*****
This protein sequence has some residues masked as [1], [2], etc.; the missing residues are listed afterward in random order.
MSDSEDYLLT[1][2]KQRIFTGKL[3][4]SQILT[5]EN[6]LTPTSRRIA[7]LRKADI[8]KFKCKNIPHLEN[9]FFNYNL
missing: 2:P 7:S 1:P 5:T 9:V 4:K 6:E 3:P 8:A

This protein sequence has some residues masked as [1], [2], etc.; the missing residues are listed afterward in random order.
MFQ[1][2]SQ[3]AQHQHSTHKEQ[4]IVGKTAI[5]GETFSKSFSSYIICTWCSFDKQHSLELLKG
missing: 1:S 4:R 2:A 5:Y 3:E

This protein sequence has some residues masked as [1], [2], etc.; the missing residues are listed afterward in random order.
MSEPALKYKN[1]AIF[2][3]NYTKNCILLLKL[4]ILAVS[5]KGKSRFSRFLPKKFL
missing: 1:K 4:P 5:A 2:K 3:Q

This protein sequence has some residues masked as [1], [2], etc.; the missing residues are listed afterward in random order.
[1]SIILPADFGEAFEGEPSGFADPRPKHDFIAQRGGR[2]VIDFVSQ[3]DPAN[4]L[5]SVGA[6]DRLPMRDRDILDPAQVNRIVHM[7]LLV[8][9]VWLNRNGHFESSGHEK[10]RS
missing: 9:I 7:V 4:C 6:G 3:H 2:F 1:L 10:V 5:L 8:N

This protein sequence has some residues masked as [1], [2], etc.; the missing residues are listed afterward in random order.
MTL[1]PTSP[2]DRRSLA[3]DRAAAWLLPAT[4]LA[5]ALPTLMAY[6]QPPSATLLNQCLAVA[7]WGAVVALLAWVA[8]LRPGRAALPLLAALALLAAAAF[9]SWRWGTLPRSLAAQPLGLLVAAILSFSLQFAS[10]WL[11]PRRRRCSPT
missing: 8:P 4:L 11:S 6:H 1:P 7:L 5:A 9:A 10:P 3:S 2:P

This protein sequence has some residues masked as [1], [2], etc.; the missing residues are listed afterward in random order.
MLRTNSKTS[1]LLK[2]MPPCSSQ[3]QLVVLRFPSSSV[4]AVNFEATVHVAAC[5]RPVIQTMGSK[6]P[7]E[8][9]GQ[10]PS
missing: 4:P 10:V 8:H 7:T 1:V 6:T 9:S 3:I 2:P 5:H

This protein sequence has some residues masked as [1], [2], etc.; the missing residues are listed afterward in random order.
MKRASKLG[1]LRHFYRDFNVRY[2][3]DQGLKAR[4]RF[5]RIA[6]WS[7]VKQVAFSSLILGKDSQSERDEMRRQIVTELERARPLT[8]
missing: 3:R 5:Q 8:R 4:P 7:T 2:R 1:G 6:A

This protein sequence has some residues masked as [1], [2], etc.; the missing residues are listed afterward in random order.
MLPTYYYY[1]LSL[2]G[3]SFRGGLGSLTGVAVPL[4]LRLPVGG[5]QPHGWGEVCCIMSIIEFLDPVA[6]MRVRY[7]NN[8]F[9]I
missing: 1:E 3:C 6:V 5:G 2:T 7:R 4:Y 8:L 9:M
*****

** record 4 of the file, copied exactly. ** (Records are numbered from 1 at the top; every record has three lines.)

This protein sequence has some residues masked as [1], [2], etc.; the missing residues are listed afterward in random order.
[1]SIILPADFGEAFEGEPSGFADPRPKHDFIAQRGGR[2]VIDFVSQ[3]DPAN[4]L[5]SVGA[6]DRLPMRDRDILDPAQVNRIVHM[7]LLV[8][9]VWLNRNGHFESSGHEK[10]RS
missing: 9:I 7:V 4:C 6:G 3:H 2:F 1:L 10:V 5:L 8:N